258 iphoto ’08: the missing manual
It’s far more practical to turn on the checkboxes for the individual albums you want
to share, as shown in Figure 10-16.
Unless you also turn on “Require password” (and make up a password), everyone on
the network with iPhoto 4 or higher can see your shared pictures.
Finally, close the Sharing window.
At this point, other people on your network will see your albums show up in their
Source lists, above the list of their own albums; see Figure 10-17. (Or at least they will
if they have “Look for shared photos” turned on in their iPhoto Preferences.)
As you may know, when you share iTunes music over a network, other people can
only listen to your songs—they can’t actually have them. (The large, well-built lawyers
of American record companies have made sure of that.)
But iPhoto is another story. Nobody’s going to issue you a summons for freely distrib-
uting your own photos. So once you’ve jacked into somebody else’s iPhoto pictures
via the network, feel free to drag them into your own iPhoto albums, thereby copying
them onto your own Mac. Now you can edit them, print them, and otherwise treat
them like your own photos.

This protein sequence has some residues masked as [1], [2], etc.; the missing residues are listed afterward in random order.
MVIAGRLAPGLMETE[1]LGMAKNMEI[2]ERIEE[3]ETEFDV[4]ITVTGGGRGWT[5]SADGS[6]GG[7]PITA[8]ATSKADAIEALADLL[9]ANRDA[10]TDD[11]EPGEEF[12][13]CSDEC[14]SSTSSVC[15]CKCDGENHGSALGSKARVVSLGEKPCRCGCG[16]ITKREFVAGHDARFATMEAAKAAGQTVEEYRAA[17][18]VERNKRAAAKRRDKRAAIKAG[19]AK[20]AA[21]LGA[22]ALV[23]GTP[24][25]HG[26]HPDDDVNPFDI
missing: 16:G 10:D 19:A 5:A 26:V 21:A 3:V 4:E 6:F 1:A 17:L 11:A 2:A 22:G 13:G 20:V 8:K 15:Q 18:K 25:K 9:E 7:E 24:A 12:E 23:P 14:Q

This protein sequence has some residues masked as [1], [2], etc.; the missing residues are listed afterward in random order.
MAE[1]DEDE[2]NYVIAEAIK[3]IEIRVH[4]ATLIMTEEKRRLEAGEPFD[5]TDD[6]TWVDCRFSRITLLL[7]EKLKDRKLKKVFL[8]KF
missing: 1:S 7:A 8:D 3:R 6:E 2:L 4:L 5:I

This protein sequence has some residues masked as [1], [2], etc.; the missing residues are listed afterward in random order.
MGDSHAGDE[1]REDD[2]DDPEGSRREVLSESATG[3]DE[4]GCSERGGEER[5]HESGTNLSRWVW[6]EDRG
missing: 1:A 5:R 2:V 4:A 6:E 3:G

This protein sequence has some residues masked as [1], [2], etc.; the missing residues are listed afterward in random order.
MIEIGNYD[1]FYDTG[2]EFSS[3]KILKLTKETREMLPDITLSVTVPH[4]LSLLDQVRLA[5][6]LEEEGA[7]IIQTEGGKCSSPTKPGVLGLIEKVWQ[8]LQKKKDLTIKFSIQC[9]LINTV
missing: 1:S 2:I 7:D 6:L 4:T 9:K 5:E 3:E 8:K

Photo Sharing Across Accounts
Mac OS X is designed from the ground up to be a multiple-user operating system.
You can set up Mac OS X with individual user accounts so that everyone must log in.
on the Network
You can’t delete or edit the photos you’ve
summoned from some other Mac. But you
can drag them into your own albums (or
your own Photo Library) to copy them. (The
Shares heading appears in your Source list
only if iPhoto detects at least one shared
iPhoto collection on the network.)
When you’ve had enough, click the E but-
ton. The ﬂippy triangle, the list of albums,
and the E button itself disappear. The
names of shared collections (like “Casey’s
Photos” and “Robin’s Photos” in this exam-
ple) remain on the screen, in case you want
to bring them back for another look later.
photo libraries “Eject” button